June 18, 2010 – Nevada saw its third banking failure of 2010 with the closing of Nevada Security Bank, Reno, Nevada. Failed Nevada Security was acquired by Umpqua Bank of Roseburg, Oregon, in a purchase and assumption transaction with the FDIC. Since the FDIC was able to find a buyer for Nevada Security Bank, all five branches of the failed bank will open as usual on Monday with no disruption to customers.
Nevada Security had been under regulatory supervision since a Cease and Desist order issued on June 25, 2009, in which the FDIC charged Nevada Security with following unsafe and unsound banking practices. Specific regulatory lapses cited by the FDIC in the Cease and Desist order included the following:
(a) operating with management and a board of directors whose policies and practices are detrimental to the Bank and jeopardize the safety and soundness of the Bank;
(b) operating with inadequate capital in relation to the kind and quality of assets held by the Bank;
(c) operating with a large volume of poor quality loans;
(d) operating in such a manner as to produce operating losses;
(e) operating with inadequate provisions for liquidity; and
(f) operating with excessive reliance on non-core funding and brokered deposits.
Shortly after the FDIC issued the Cease and Desist order to Nevada Security, founder and chairman Hal Giomi of The Bank Holdings (parent company of Nevada Security) stated that “Nevada Security Bank faces unprecedented challenges with the increasing level of non-performing loans, the steep declines in the underlying value of real estate collateral and the greater loan loss provisions required.”
Nevada Security had lent heavily at the peak of the market on construction and development loans in Reno, Nevada, which subsequently experienced a major crash in real estate values. Nevada Security was also blindsided by the failure of Fannie Mae and Freddie Mac in which they had invested approximately $15 million in preferred stock. The preferred stock had counted as core capital but became essentially worthless after the government takeover of Fannie and Freddie. After being unable to raise additional capital, regulators had no choice but to close Nevada Security. The failure of Nevada Security wiped out stock owners in The Bank Holdings, which as recently as 2007 had traded at $20 per share. Shares of The Bank Holdings closed at 8 cents per share when last traded.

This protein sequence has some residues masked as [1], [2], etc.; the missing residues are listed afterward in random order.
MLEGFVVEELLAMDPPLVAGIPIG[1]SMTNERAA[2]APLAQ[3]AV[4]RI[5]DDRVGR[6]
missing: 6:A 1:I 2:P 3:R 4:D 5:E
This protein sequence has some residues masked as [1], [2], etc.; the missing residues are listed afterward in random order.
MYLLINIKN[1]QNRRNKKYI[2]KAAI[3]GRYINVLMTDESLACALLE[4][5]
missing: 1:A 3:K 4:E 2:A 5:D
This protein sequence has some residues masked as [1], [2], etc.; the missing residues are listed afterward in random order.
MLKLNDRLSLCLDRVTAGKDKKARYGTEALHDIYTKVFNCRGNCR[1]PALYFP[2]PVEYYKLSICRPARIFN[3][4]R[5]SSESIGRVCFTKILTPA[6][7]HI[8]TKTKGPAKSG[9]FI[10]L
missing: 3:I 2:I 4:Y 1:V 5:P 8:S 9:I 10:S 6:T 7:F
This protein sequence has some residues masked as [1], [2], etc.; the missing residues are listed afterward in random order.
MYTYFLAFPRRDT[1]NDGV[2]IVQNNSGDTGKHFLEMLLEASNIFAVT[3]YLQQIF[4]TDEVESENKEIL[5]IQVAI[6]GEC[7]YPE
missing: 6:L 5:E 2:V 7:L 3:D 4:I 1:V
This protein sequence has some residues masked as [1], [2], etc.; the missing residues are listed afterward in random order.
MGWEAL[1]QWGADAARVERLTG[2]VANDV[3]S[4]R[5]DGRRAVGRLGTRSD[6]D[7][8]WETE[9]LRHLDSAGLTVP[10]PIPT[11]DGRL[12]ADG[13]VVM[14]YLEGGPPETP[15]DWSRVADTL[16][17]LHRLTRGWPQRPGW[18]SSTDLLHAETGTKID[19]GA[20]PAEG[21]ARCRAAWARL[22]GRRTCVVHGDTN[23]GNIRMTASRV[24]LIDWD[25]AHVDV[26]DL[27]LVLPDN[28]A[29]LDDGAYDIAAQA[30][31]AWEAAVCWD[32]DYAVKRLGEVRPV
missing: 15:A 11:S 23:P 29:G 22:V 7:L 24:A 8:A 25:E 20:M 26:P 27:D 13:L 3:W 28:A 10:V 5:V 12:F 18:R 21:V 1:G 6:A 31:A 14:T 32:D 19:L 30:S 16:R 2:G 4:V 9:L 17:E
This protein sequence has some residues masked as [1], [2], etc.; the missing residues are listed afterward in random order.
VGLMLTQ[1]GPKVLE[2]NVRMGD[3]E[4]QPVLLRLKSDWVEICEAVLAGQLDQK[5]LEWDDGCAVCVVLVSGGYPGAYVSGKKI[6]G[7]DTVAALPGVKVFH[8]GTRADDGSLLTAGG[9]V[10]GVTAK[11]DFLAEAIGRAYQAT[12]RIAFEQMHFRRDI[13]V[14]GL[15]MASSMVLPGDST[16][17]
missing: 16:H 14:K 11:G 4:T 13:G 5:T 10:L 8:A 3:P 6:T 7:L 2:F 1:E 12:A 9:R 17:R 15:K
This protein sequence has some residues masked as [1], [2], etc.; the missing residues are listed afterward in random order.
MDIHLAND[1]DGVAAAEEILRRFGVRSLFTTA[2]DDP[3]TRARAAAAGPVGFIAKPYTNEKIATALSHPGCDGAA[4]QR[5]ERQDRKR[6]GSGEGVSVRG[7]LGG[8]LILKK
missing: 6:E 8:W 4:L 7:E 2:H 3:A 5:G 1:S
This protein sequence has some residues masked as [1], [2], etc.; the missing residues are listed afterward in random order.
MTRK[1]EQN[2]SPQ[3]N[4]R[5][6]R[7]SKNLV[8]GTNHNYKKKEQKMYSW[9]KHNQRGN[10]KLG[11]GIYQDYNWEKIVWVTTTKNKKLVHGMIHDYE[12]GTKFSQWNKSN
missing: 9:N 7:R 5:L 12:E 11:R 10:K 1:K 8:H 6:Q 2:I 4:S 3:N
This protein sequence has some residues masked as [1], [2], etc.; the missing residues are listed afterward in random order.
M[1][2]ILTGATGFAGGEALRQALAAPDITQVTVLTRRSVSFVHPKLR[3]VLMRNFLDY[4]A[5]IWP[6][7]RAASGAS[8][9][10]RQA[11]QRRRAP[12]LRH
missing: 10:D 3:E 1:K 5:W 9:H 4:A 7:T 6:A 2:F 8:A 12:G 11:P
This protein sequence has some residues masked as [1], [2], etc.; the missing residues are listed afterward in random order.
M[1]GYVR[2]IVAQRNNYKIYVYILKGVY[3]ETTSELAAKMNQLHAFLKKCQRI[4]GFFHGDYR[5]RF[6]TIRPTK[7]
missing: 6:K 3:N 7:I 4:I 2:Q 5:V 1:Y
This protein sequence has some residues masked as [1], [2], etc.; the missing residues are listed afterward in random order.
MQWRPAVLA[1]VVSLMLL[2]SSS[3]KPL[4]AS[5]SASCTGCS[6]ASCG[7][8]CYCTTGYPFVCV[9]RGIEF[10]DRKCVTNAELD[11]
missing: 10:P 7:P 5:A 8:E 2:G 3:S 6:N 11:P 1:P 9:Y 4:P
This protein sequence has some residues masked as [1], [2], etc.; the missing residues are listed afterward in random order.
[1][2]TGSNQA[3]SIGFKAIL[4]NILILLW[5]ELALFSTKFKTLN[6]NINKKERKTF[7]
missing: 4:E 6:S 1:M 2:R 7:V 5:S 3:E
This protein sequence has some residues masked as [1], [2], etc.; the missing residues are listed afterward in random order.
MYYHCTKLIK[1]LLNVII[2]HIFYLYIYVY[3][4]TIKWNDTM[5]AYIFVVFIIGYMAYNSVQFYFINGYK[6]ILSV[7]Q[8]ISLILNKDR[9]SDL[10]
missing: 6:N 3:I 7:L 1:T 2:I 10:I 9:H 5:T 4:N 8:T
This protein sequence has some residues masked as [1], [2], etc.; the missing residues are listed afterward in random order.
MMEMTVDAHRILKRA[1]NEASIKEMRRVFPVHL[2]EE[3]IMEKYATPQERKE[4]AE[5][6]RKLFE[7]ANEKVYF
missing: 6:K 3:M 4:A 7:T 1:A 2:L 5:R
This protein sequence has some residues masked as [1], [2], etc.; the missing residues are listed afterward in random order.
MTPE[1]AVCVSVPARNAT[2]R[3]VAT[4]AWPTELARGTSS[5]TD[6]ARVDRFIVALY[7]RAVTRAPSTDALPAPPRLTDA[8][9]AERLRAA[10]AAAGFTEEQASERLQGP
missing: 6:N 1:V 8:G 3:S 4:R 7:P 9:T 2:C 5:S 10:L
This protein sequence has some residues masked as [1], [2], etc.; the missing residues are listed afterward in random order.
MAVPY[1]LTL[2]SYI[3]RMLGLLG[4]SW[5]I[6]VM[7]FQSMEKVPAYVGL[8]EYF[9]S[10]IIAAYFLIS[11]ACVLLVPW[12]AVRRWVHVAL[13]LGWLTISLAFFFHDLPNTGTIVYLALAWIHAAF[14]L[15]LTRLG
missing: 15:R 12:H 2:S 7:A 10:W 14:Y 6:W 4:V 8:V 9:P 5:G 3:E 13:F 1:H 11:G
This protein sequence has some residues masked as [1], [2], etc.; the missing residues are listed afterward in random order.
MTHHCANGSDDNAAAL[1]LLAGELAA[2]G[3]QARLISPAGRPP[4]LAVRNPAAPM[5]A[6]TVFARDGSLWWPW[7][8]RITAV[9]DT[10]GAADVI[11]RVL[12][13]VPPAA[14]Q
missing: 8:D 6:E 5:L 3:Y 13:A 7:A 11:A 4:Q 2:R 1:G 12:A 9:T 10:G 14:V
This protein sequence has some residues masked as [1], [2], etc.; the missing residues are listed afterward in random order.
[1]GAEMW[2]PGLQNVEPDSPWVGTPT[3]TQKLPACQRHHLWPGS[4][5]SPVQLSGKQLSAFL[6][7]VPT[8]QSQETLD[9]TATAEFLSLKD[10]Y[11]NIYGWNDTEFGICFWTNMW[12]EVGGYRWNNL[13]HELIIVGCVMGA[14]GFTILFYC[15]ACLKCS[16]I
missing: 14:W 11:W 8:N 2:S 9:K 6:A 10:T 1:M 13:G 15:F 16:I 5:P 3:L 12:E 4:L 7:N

At the time of closing, Nevada Security had $480.3 million in assets and $479.8 million in deposits. Umpqua Bank agreed to assume all the deposits and assets of failed Nevada Security. Umpqua and the FDIC entered into a loss-share agreement on $368.2 million of Nevada Security’s assets under which losses will be shared by Umpqua and the FDIC. According to the FDIC, the loss-share transaction maximizes returns by keeping assets in the private sector and minimizes disruptions to loan customers.
Umpqua Bank is a major bank in Oregon with $10.5 billion in assets and sees the acquisition of Nevada Security as an opportunity to expand in Nevada. Umpqua Bank had previously acquired two other failed banks this year and one in 2009. In a press release, Umpqua Bank stated that they expect “the acquisition to be immediately accretive to operating earnings per share”. Umpqua Chairman Ray Davis stated that “we are considered one of the strongest and most well capitalized community banks in the country”.
Umpqua Bank had received $214 million in government funds under the TARP program in November 2008 but repaid it in full in February 2010, with the Government earning $18 million on the transaction.
Nevada Security Bank is the nation’s 83rd banking failure this year and the 3rd in Nevada. The FDIC estimates the cost of closing Nevada Security at $80.9 million.